Tuesday, June 27, 2017

The canary in the asset bubble is popping

$3.8 trillion bubble that you are probably not aware of

Originally published at mybudget360
The death of retail as we know it is real.  People are shifting their buying habits online in a fast and furious way.  The only retail outlets that seem to be thriving are dollar stores but they are thriving because many Americans are living paycheck to paycheck and online shopping is too expensive for some.  So it should come as no surprise that the way things were once done is being upended again by technology.  Giants like Amazon and Wal-Mart are cannibalizing entire industries.  Back in 2012 Amazon had less than 10 million Prime subscribers.  Today it is over 80 million.  So the big bubble that is now imploding is that in commercial real estate.  There is $3.8 trillion in commercial real estate loans outstanding and the bubble in this market couldn’t be peaking at a worse time.
The peaking CRE bubble
Keep in mind that a large portion of commercial real estate is driven by malls and retail locations.  Americans are still shopping but they are shopping online.  The old model is cracking hard and we are deep into bubble territory here.
Take a look at CRE values:
Commercial real estate values are up more than 105% from their lows reached in 2009.  Current CRE values are surpassing peak values reached during the last real estate mania.  And as you can see from the chart above, it looks like we have reached a peak.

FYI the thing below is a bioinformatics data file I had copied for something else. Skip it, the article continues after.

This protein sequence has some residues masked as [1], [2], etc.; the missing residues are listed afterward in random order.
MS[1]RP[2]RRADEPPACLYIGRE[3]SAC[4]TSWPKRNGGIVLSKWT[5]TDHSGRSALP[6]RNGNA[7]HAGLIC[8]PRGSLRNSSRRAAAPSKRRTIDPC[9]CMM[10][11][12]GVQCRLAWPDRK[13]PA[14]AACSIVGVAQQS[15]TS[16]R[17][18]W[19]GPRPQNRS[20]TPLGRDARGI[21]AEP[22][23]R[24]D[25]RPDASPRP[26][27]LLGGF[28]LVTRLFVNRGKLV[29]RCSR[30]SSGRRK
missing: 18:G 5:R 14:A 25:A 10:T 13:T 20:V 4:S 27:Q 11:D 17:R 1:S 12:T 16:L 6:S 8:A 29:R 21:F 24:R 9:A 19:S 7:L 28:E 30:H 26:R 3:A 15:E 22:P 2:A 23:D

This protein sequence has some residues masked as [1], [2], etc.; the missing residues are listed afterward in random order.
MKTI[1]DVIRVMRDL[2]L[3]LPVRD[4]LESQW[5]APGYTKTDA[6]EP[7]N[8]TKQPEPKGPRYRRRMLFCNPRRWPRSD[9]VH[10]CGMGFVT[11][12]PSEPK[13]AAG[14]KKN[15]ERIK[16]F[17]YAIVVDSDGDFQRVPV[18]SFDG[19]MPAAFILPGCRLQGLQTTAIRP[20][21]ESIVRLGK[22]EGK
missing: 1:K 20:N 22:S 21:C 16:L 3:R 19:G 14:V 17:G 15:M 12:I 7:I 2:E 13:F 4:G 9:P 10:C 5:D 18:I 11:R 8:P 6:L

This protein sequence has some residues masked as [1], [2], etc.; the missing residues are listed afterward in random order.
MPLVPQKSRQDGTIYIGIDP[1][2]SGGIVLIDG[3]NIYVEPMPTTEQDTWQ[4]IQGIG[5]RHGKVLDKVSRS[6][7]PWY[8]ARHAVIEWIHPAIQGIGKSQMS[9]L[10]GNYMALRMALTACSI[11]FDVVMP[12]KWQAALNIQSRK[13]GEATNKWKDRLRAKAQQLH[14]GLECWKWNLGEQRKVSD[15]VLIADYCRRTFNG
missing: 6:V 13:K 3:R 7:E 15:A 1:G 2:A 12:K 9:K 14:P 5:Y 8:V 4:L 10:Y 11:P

Then you have news like this:
The above news was released this week.  Keep in mind that at one point Sears was a larger business than Wal-Mart.  And here it is slowly disappearing.  That is a big problem because commercial real estate can’t simply disappear overnight.  What are you going to do with giant mall space that is now not needed?
I’ve been in many malls over my lifetime and recently, there is this deep sense that something is changing and you can see it.  Empty store spaces.  Massive sales.  Deep discounts.  The issue is that many Americans in particular young Americans work in retail.  While the pay is low, it is better than nothing.
The two largest occupations in the US are retail and cashiers:
Source:  BLS
And both of these are under fire.  Then you have McDonald’s announcing that cashiers will be replaced with self-serve kiosks:
So what do you think all of this will mean for low wage workers that dominate the economy?  The above headline seems to sum it up however.  Wall Street is cheering this on but the vast majority of Americans that don’t own stock are getting cut to the core.  Welcome to the race to the bottom.  The CRE implosion is not going to be pretty.